Kazakhstan has concrete plans to expand several poultry farms in the country to nearly double the production capacity of the industry, Saparkhan Omarov, Kazakhstan Healthcare Minister said, speaking during a Parliament meeting March 16.
The country increased production by 24.6% to 222,900 tonnes during the past 3 years, reducing dependence on imported poultry, Omarov said. In total, 12 farms are slated to be built or expanded in the next couple of years to increase production by 200,000 tonnes per year, he added. The announcement came amid the strong turbulence seen on the Kazakhstan poultry market because of the continuing Covid-19 epidemic.
Officials estimate that the price for feed additives on the market of the Eurasia Economy Union (EEU) of Russia, Belarus, Kazakhstan, Armenia and Kyrgyzstan has increased by 20% to 80% during the past several months because of the new coronavirus, the Kazakhstan Union of Poultry Farmers said in a statement posted on its website. Some companies producing feed vitamins in China are located in the regions affected with the virus. Deliveries to the global market are disrupted. The EEU countries have been importing up to 90% of feed vitamins and amino acids with most of these ingredients coming from China.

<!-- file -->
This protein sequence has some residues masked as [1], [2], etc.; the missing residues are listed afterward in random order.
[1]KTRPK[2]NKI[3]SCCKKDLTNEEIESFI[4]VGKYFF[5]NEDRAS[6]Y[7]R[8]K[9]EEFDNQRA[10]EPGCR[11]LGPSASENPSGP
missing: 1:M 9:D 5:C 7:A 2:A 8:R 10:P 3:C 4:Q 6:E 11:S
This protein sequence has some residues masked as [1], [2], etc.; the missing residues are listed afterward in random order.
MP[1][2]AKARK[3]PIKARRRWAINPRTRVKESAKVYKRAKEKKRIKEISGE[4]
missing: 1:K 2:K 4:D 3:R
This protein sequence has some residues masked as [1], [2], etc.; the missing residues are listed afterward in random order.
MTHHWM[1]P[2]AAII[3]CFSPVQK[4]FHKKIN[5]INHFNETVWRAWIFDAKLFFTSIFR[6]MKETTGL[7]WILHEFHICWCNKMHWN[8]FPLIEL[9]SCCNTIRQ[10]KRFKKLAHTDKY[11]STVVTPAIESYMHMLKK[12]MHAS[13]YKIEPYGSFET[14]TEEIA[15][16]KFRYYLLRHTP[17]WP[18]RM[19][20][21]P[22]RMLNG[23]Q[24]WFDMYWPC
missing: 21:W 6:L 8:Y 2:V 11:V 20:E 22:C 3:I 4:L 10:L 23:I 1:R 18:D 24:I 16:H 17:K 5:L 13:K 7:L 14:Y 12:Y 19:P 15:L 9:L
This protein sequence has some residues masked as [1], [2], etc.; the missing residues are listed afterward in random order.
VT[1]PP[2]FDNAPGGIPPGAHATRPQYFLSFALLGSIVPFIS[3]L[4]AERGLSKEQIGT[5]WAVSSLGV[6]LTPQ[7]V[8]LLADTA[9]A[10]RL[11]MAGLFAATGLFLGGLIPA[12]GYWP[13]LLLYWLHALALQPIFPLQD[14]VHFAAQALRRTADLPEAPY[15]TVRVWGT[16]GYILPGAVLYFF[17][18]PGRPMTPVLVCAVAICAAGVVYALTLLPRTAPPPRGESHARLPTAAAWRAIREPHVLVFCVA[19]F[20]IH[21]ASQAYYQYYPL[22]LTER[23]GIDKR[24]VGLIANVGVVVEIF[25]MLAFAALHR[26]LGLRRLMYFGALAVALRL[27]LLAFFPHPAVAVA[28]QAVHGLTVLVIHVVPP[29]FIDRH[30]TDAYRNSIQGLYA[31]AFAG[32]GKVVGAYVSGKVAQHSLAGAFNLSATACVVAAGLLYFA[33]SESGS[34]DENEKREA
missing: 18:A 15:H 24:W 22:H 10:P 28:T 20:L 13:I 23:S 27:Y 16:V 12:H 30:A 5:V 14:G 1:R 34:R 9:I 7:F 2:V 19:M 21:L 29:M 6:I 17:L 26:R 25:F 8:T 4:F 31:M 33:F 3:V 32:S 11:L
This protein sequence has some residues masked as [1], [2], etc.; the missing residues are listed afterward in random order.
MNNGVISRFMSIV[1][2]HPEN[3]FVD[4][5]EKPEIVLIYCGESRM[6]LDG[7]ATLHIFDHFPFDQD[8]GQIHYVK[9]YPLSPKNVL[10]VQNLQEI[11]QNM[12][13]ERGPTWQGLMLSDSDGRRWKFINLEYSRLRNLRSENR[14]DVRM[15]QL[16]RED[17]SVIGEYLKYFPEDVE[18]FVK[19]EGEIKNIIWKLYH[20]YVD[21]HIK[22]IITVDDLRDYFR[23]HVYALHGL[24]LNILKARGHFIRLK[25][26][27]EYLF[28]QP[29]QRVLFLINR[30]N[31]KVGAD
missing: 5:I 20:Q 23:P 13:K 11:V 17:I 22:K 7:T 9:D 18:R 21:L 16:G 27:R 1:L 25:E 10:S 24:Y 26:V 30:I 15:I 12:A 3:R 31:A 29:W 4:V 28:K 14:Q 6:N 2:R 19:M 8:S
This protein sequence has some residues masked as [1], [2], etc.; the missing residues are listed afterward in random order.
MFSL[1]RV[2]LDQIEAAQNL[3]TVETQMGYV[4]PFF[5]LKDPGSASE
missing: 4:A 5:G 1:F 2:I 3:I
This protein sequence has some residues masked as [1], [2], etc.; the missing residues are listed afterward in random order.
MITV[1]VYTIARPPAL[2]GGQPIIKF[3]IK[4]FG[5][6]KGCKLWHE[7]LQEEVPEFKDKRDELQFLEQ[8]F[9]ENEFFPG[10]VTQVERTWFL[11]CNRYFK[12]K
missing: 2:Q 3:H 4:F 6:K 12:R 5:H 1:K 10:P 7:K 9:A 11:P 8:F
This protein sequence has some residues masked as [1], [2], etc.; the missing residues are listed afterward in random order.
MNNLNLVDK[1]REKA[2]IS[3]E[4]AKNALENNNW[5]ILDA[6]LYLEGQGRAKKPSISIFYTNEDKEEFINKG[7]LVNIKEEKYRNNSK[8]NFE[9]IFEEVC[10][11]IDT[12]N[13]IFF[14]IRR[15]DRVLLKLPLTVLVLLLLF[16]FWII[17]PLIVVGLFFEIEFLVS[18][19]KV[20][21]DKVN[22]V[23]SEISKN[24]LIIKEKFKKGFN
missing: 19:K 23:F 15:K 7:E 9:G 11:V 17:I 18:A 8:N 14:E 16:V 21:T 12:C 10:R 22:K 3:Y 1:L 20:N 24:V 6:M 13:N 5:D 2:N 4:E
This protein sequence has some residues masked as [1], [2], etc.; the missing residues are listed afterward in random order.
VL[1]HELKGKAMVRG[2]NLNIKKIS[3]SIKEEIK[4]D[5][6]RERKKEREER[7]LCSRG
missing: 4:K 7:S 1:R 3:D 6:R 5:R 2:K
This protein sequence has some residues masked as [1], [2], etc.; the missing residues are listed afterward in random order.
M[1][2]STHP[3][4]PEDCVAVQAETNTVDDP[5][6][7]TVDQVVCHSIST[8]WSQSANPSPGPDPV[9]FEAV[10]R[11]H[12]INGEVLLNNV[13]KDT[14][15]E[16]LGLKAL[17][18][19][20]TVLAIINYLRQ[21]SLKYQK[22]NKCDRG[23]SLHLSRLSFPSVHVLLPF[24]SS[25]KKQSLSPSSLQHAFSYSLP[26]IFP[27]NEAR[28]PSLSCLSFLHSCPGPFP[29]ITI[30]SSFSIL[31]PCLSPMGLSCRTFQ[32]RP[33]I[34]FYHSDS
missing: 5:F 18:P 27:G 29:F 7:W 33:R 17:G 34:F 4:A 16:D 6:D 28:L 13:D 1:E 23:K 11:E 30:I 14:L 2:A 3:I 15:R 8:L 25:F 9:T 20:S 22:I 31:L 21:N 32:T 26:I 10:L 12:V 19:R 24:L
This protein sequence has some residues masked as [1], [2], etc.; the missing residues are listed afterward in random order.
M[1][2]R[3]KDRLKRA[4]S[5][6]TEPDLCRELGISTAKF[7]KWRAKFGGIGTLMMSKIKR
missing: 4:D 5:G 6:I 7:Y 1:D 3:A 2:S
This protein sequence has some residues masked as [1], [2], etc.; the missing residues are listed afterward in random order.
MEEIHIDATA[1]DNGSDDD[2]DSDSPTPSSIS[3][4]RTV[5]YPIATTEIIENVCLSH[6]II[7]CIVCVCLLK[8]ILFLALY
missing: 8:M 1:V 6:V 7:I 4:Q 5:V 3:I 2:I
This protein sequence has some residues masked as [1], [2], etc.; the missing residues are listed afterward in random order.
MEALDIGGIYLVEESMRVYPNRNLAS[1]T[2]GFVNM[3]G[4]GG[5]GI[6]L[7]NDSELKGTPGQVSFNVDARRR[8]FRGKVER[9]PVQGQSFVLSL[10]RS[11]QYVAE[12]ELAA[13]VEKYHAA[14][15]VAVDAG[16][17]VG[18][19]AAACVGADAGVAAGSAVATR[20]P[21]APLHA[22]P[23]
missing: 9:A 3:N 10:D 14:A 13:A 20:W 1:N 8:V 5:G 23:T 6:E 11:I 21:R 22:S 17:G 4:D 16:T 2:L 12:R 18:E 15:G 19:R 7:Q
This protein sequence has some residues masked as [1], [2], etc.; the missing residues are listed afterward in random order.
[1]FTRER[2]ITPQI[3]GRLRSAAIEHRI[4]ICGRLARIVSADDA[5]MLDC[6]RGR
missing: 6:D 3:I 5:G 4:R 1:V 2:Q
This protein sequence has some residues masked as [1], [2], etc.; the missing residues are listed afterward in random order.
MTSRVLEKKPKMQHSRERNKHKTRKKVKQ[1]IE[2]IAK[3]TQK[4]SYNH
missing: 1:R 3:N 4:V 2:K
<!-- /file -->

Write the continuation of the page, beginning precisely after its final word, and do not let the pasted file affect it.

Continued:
Kazakhstan imports almost 50% of poultry to meet its needs on the domestic market and fears that those imports could be disrupted, according to the Healthcare Ministry. The minimal demand for poultry meat is 7,700 tonnes, while Kazakhstan produces 28,900 tonnes, Omarov said. Rough estimations show that the country would have enough reserves to last for 4 to 5 months, he added.
For the most part, Kazakhstan is self-sufficient in all food products including, meal, rice, beef, lamb and horse meat, Omarov said. The country has an emergency stock of 1.2 million tonnes of products of social importance in its warehouses and this should be enough to meet the demand on the domestic market for the next 5 to 6 months, Omarov said. Since 15 March food retailers in several cities of Kazakhstan reported about a panic on the food market, as customers were buying as much products as they could, leaving shelves empty. This occurred amid rumours spreading across local social media networks that some products, including poultry might be in short supply in the next weeks due to coronavirus.
Some food retailers in Russia and Belarus have also faced similar situations with skyrocketing demand for certain product categories. The panic on the food market would not lead to anything good, commented Omarov, calling citizens to not panic because of the coronavirus.